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Home doctor visits increasing

The amount of after hours general practitioner (GP) care received through a home visit has been increasing steadily since 2013-14.

In new results released today from the 2016-17 Australian Bureau of Statistics (ABS) Patient Experience Survey, home visits made up over a quarter of all after hours GP visits.

ABS Director of Health Statistics Louise Gates said: “While the overall rate of seeing an after hours GP has remained stable at around one in 12 people (8 per cent) since 2013-14, the proportion of these people who had a home visit has more than doubled from 13 per cent in 2013-14 to 27 per cent in 2016-17.”

“This increase in home visits is due to a decrease in the proportion of people visiting late night clinics, which fell from 26 per cent to 18 per cent, and those visiting an after hours clinic at a hospital, which fell from 19 per cent to 10 per cent. The proportion visiting a regular GP clinic after hours remained stable at 43 per cent.”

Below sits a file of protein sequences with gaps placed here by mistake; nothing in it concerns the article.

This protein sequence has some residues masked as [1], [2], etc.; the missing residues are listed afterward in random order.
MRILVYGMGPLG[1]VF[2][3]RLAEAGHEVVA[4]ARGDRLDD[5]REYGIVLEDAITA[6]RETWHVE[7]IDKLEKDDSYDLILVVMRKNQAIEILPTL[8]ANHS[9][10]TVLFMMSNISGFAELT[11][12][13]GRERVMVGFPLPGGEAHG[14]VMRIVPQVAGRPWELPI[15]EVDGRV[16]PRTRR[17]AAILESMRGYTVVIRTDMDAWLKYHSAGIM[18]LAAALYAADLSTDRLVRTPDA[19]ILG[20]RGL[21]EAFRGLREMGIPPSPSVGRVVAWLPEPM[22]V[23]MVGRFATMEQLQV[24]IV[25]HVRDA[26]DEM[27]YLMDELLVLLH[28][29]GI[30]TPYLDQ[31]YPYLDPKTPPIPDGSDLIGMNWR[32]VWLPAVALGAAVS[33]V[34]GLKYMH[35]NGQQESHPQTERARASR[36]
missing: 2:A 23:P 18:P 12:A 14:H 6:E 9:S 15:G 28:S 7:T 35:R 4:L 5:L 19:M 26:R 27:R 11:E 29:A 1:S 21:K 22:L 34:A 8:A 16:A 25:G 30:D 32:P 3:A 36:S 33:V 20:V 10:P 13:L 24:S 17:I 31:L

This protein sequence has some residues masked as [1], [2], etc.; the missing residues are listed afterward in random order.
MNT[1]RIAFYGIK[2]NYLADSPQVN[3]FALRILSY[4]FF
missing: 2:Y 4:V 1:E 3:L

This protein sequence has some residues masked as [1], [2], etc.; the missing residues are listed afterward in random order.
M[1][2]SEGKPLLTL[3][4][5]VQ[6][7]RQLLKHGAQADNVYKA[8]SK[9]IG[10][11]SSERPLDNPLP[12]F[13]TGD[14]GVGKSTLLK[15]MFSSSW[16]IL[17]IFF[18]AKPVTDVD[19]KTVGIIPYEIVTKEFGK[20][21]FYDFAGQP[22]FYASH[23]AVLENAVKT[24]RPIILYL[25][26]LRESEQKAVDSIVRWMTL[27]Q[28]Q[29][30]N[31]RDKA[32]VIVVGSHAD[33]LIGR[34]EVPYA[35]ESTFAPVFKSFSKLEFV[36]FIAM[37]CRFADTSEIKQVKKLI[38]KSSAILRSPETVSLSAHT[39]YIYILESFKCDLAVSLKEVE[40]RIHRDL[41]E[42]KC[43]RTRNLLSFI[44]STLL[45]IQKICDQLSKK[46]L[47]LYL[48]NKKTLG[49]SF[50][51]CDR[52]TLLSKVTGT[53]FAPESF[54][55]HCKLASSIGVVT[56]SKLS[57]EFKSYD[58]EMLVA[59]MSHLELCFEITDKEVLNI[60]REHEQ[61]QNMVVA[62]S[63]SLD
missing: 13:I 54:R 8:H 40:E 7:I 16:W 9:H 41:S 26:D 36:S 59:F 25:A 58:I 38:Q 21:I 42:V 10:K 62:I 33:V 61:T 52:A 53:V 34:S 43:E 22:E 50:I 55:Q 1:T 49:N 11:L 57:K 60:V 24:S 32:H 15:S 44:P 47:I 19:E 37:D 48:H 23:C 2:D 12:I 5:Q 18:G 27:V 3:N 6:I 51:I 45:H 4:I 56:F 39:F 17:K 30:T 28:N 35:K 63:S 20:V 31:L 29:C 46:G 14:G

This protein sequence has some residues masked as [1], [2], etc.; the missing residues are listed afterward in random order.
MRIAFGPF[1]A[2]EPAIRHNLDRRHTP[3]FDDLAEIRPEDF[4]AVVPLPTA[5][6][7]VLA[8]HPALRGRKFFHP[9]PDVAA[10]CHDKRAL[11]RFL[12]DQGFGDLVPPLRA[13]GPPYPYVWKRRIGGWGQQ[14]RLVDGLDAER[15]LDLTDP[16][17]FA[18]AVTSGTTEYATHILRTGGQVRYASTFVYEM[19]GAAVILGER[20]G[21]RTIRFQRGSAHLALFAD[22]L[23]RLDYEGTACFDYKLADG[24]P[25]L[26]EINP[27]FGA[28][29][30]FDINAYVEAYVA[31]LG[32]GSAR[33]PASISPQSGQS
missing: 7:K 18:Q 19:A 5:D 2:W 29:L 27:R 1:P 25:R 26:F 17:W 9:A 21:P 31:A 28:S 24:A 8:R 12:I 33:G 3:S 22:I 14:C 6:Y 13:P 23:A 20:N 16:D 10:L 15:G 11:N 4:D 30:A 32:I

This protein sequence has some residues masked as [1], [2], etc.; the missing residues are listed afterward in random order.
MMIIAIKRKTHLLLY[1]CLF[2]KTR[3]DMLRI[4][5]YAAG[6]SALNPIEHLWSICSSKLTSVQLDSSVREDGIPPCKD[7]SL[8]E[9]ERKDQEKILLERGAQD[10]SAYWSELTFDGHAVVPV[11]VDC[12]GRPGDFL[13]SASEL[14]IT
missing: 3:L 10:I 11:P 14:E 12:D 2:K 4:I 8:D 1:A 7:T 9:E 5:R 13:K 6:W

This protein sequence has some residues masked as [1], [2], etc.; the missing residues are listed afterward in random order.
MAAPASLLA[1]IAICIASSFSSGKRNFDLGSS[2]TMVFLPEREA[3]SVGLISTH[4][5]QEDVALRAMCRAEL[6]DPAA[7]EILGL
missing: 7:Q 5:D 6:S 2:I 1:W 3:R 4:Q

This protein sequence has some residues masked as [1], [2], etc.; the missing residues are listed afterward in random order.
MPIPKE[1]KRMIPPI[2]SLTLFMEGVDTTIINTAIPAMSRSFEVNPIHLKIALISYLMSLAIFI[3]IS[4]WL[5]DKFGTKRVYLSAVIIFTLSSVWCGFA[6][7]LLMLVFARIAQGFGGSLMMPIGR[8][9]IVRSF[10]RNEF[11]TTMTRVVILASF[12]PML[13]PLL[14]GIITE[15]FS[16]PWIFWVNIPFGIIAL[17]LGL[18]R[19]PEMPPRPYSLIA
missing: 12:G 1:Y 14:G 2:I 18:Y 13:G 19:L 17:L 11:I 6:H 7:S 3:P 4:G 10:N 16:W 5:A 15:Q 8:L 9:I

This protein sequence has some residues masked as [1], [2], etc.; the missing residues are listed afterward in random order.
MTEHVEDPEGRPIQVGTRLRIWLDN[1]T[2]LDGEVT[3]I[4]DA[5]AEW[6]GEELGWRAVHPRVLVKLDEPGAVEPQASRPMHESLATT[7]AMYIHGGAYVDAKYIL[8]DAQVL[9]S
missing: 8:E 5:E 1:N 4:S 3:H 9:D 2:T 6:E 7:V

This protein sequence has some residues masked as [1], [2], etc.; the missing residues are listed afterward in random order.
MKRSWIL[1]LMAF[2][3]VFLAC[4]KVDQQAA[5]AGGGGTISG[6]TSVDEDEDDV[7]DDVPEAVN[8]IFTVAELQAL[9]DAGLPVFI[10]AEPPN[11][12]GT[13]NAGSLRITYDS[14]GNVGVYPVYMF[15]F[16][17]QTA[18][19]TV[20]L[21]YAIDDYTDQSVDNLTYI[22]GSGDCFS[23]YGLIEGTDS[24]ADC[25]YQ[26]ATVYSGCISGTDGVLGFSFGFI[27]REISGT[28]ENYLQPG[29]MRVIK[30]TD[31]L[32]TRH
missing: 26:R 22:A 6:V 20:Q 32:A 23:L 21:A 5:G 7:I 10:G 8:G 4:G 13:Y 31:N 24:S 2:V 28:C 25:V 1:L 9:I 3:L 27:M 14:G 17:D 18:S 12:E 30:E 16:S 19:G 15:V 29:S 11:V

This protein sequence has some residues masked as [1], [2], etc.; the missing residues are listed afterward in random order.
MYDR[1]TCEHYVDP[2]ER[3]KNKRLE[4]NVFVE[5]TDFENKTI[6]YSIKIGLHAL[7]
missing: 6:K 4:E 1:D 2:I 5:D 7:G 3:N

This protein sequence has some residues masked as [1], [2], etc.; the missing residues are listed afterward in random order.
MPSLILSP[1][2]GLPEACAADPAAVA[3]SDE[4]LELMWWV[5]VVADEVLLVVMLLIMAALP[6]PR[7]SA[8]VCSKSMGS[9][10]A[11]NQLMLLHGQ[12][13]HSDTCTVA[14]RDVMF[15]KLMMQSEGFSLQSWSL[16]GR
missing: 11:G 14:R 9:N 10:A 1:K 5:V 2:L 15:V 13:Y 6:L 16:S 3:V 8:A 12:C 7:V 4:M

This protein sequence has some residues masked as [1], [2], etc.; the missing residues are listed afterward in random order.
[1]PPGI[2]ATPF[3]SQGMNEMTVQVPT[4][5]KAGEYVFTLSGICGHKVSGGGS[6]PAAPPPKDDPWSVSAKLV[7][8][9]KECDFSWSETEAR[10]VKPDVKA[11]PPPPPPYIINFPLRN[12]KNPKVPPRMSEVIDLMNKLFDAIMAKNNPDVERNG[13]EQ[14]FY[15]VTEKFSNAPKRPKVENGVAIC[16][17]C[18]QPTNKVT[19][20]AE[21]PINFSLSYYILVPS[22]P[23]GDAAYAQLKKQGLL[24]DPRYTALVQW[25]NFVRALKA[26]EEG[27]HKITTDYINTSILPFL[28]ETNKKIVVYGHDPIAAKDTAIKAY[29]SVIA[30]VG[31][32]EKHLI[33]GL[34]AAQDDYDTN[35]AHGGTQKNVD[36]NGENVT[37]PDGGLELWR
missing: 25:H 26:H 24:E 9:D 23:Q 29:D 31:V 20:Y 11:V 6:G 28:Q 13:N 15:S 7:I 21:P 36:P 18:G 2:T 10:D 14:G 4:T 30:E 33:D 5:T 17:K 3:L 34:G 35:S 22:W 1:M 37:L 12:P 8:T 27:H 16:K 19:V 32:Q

In addition, the number of people who needed to see an after hours GP but did not see one at all decreased from 25 per cent in 2013-14 to 19 per cent in 2016-17.”

People living in major cities were more likely to see an after hours GP than those living in outer regional, remote or very remote areas of Australia (9 per cent compared with 6 per cent). At the same time, those living in outer regional, remote or very remote regions were almost twice as likely to report that the main reason they went to an emergency department instead of a GP was because a GP was not available when required (29 per cent compared with 17 per cent of those living in major cities).

Further information can be found in Patient Experiences in Australia: Summary of Findings, 2016-17 (cat. no. 4839.0), available for free download from the ABS website, http://www.abs.gov.au.